CONTACT: BECKY SOGLIN
Iowa City IA 52242
(319) 335-6660; fax (319) 384-4638
Release: July 24, 2002
Conference aims to improve mental health care of older adults
Providing care to older adults with mental illnesses is a growing need in
Iowa, with nearly 20 percent of citizens over age 55 experiencing mental disorders
that are not part of normal aging. In addition, obstacles to providing services
are numerous, including stigma surrounding mental illness, lack of funding,
access barriers and fragmentation in service delivery systems for older adults
with mental illness.
To help overcome those obstacles, experts in the University of Iowa Department
of Psychiatry have organized a conference for health care professionals to
learn new ways to work together to provide improved care for people with mental
and emotional disorders in later life. The one-day conference, "Training
to Enhance Service Delivery to Older Adults with Mental Illness," will
be hosted in conjunction with four community colleges and experts in those
communities. The sites include Southwestern Community College in Creston (July
25); Iowa Lakes Community College in Emmetsburg (July 26); Northeast Iowa
Community College in Dubuque (July 29); and Indian Hills Community College
in Ottumwa (July 30). The program is funded by a nearly $100,000 grant from
the Iowa Department of Human Services.
"We hope the conference will stimulate interest and enthusiasm in local
communities, and move people toward making changes to better provide mental
health services to older adults across Iowa," said Marianne Smith, UI
advanced practice nurse in psychiatry and program leader for the grant. "The
group of older adults who will need this assistance is only going to increase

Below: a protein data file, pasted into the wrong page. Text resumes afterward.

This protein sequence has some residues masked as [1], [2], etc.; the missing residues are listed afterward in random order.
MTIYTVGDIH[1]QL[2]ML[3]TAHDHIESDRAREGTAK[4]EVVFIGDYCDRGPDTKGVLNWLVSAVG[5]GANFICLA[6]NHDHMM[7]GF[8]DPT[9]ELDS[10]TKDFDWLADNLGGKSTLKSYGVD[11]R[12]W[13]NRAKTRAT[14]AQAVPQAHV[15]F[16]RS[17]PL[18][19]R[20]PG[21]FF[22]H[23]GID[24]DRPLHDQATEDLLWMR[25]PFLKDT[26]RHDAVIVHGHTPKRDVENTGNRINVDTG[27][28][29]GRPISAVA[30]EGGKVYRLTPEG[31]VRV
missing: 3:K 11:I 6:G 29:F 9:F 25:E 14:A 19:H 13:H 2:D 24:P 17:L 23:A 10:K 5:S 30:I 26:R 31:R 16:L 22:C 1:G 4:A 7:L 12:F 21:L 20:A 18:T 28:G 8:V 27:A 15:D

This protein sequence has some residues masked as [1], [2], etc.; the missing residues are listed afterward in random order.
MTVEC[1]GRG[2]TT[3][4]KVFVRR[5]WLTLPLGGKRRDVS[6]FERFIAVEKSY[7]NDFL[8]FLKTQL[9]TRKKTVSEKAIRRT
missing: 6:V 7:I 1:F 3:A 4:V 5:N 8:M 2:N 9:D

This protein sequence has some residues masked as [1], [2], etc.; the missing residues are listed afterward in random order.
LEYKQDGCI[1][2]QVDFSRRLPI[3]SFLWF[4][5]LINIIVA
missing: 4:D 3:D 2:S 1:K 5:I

in the years to come."
The program will train professionals, paraprofessionals and community members
who work in aging services, health services, mental health delivery and funding
agencies that affect mental health service delivery for elders. Older adults
and their families, along with mental health consumers, were recruited to
participate in the planning committees at each site.
"The conference gives aging services providers, mental care providers,
community service agencies and funding sources a chance to sit at the same
table," Smith said. "This kind of dialogue can help improve systems
of care, particularly by keeping the focus on the strengths of individual
Smith said she expected about 200 people to sign up for the training. However,
more than 300 individuals already have enrolled, and all sites but Emmetsburg
are filled to capacity. Individuals who cannot attend the conference are encouraged
to review presentations online at www.uihealthcare.com/olderadults/.
Follow-up programs, open also to people who cannot attend the conference,
will be offered through the Iowa Communications Network (ICN) in August.
"In many situations involving older adults and mental health, it's
the action of one person that makes the difference in whether innovative models
are implemented," Smith said. "It's encouraging to see so many people
enroll in the training. We hope they will find the time and energy to take
additional steps when the conference is over. We realize everyone is under